Review: Suicide Squad
I wish I could say that I enjoyed this movie. Failing that, I wish I could say I hated it. Unfortunately, Suicide Squad fits right in with the rest of 2016’s blockbuster season – another boring slice of mediocrity.
There’s potential all over the place, especially in terms of performances and design, but with such a lazy script and average camera-work that “eh” is about all you can muster upon leaving the theatre.
As with all of these franchise films, particularly the superhero ones, it’s impossible to know to whom exactly we should be pointing the blame. I’ve enjoyed David Ayer‘s previous work, especially Training Day and End of Watch.
A big issue for me was the treatment of the characters. Much of the time, lines of dialogue seemed to be distributed to the character who hadn’t spoken in the longest amount of time, rather than the character who should actually say the line. There also seemed to be a fundamental misunderstanding of several of the characters featured in the film, which I attempted to ignore. These are, after all, new takes on the characters, and I shouldn’t find it so frustrating that many are such radical departures from their comic-book counterparts. Still, they were very hit-and-miss.
Will Smith‘s Deadshot is great. Flawed, cold, ruthless, he has his own code and sticks to it. He misses his daughter, and wants Batman dead for separating him from her. His performance is great, and his Deadshot is one of the few characters that seems to be ripped from the pages – with a few Smithisms added for good measure. My one complaint is that he obviously told the producers “Now, I’m only going to wear my mask in two scenes, and in one of them it will be for absolutely no reason.”
Jared Leto‘s Joker is the worst live-action Joker we’ve had. This isn’t necessarily a huge condemnation – after all, Jack Nicholson and Heath Ledger were both excellent – but I just wasn’t convinced by him at all. He reminded me more of Joe Pesci‘s character in Goodfellas – particularly in a scene shared with Common. In a film stuffed with quips and one-liners, the Joker has none. None at all. He is little more than a gangster on drugs. His relationship with Harley is also handled poorly; there’s no consistency in the film, let alone with the source material. Margot Robbie‘s Harley Quinn is a solidly performed, shallow character. With the exception of one surprisingly touching scene after suffering a loss, her role is mostly that of the annoying, sexy one. This would be fine if she was relegated to background status along with some of the other, less famous Squad members, but she’s given just as much screen-time as Smith and her character is simply too weak to do anything with it.
Joel Kinnaman‘s Rick Flagg is much the same. Finely acted, but he has little to do but stand in the front and look handsome, and his character is mostly a plot-device, changing whenever the script calls for it. Viola Davis‘ Amanda Waller is chilling. Probably my favourite performance in the film, but I have to ask two questions; Waller literally has Batman’s phone number. She uses him to round up at least two of the Squad members. How does it not occur to you to call him when all this shit is going down? The other question is to ask what the hell her motivations are. Does she want to protect people? Nope. She executes fellow FBI agents in cold blood. Does she despise metahumans? Nope, she smiles and gives them all nice things for a job well done. Bit silly.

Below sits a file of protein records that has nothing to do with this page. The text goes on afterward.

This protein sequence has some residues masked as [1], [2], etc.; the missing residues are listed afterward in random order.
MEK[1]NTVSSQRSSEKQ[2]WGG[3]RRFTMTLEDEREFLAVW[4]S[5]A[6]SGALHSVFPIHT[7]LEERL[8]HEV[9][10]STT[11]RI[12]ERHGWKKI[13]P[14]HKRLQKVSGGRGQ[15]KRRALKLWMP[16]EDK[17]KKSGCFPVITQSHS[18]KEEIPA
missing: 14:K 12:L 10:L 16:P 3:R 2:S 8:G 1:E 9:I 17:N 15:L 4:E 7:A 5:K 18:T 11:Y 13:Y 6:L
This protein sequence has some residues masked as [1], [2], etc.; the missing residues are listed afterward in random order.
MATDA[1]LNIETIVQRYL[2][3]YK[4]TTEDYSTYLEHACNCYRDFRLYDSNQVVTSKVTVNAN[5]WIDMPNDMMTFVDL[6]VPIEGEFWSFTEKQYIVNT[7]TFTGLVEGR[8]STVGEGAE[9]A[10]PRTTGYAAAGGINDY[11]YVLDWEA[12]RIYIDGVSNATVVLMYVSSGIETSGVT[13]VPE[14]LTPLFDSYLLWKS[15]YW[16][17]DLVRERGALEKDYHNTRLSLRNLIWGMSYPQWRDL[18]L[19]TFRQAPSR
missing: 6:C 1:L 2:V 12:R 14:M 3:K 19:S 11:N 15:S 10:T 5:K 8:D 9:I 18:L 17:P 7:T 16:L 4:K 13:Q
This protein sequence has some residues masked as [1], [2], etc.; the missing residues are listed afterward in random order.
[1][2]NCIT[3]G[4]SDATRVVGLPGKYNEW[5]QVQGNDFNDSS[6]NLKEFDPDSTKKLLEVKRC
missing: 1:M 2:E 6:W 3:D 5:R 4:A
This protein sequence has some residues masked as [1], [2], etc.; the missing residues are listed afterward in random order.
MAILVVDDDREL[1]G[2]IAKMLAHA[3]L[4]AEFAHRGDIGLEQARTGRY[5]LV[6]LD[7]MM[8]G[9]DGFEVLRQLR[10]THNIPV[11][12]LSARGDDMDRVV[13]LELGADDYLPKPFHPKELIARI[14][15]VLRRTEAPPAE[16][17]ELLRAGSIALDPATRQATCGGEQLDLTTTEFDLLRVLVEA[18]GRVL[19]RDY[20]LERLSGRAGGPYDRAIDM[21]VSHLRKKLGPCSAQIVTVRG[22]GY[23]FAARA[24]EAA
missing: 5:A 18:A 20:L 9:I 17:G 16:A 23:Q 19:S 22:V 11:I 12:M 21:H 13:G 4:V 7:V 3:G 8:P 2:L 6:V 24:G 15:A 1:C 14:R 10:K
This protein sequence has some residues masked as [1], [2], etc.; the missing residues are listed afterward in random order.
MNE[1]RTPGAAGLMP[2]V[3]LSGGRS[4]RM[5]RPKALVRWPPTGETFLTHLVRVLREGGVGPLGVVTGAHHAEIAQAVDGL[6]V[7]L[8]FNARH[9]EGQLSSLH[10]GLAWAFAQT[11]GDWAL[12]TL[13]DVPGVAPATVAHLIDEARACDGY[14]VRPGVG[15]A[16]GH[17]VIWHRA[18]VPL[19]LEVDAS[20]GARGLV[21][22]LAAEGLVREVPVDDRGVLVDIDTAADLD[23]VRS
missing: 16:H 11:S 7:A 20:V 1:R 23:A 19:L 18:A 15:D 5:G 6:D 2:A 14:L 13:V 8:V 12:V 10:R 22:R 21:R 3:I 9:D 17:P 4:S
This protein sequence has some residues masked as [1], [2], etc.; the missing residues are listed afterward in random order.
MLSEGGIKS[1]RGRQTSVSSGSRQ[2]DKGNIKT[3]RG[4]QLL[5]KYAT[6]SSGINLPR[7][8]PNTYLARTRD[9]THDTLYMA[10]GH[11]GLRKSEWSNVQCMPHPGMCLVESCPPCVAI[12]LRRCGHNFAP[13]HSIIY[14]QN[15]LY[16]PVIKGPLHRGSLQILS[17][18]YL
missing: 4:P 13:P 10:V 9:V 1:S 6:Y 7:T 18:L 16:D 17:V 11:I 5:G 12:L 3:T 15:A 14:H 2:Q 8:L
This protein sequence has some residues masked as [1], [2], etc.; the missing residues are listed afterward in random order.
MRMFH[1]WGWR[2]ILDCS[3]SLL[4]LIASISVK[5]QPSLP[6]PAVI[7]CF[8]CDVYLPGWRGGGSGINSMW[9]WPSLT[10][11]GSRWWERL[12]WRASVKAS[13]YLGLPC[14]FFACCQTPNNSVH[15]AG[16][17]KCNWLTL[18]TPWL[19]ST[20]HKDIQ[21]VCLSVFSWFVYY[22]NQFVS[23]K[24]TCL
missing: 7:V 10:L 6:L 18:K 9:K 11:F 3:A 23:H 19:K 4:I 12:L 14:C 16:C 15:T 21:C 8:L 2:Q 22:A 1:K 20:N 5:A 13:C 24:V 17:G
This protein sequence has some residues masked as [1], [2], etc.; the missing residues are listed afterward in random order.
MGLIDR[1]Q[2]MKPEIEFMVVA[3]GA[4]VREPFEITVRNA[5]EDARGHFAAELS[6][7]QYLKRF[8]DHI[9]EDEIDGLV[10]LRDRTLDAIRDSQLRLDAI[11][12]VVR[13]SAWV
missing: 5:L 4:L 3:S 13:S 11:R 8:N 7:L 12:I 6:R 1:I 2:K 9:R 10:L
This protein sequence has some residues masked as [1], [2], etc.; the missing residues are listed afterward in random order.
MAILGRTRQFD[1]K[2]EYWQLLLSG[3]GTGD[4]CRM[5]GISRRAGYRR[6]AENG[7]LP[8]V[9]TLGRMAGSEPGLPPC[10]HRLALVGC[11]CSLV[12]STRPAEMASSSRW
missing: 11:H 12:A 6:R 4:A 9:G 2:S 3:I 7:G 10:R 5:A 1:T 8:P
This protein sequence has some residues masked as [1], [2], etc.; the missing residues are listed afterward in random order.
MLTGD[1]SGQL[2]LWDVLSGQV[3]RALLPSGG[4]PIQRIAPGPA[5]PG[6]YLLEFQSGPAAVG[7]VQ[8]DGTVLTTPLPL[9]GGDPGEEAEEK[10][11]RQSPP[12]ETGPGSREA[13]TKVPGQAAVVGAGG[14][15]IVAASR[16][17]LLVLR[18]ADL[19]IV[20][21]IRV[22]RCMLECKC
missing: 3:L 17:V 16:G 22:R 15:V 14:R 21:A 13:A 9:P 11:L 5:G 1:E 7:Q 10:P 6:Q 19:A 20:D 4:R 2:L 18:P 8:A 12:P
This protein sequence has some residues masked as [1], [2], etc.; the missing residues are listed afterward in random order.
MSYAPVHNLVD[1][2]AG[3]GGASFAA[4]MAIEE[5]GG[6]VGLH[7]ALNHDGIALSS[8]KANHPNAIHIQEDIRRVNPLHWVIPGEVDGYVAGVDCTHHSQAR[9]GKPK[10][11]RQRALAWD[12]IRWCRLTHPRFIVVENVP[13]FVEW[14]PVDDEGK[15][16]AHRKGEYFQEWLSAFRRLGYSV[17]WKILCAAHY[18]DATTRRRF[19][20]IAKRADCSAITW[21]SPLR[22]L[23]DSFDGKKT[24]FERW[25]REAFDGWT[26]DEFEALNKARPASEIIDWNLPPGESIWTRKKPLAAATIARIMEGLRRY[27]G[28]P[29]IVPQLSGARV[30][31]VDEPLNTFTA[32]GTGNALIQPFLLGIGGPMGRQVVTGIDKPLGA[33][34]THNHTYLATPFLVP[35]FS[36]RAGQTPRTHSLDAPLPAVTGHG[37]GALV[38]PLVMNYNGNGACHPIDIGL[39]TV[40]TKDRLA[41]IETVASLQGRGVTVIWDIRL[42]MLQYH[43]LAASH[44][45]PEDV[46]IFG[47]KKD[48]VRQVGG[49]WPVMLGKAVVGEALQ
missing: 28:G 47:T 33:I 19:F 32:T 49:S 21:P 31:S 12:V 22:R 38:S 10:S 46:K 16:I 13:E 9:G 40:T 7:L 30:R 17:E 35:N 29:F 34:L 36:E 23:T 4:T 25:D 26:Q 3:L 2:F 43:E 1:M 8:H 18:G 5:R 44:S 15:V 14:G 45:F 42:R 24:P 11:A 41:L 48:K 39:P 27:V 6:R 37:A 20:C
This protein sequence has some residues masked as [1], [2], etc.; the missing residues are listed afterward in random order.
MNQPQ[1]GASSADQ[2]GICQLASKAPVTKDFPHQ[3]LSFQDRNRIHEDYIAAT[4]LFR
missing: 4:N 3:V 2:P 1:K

Jay Hernandez and Cara Delevingne play El Diablo and Enchantress, respectively. I enjoyed both of these characters in the first half of the movie. Later, I cared about them less, mostly because of forced nonsense like referring to the rest of the Squad as “family” after knowing them for a couple of hours. Enchantress had a weird belly-dancing thing that I guess must be necessary to cast her spells. Also a bit silly. She does have a very cool transformation, though, which was one of the few moments in the film I loved.
Jai Courtney‘s Captain Boomerang, Adewale Akinnuoye-Agbaje‘s Killer Croc and Karen Fukuhara‘s Katana are all boring, lazy additions to the Squad who do pretty much nothing but take up space. Every now and then one will spout off a one-liner that isn’t particularly funny. Katana is apparently Flagg’s bodyguard, but leaves him to get a drink at a bar with the other Squad members, as the majority of Flagg’s soldiers also call it a night and head home. At one point, Captain Boomerang is given permission to leave, and he runs. The next scene, he’s back. Maybe something was lost in editing. Slipknot‘s entrance is kinda funny but pretty predictable when he was the only Squad member not to get an introduction with a popular song playing over the top. Scott Eastwood was also in the movie, which I didn’t even realise for most of it. He has a very minor role as one of Flagg’s soldiers who gets maybe five lines of generic, soldiery dialogue before abandoning Flagg with the rest of the soldiers and inexplicably being suddenly back alongside Boomerang.
The plot leaps around a tiny bit, with no real purpose at all. We get a dozen songs in the first half-hour. There’s another laser-shooting-into-the-sky climax, for the three seven-year-olds who aren’t sick of that yet.
It’s a shame that it’s so poorly put together, because (apart from the script) most of the pieces seem to be there. There’s great costume design, cool music, decent action sequences, and solid performances. Unfortunately, it just doesn’t bring anything new to the table, and the old stuff it brings has been done better elsewhere. It’s bad, but it’s not so bad.
At least it was better than Batman v Superman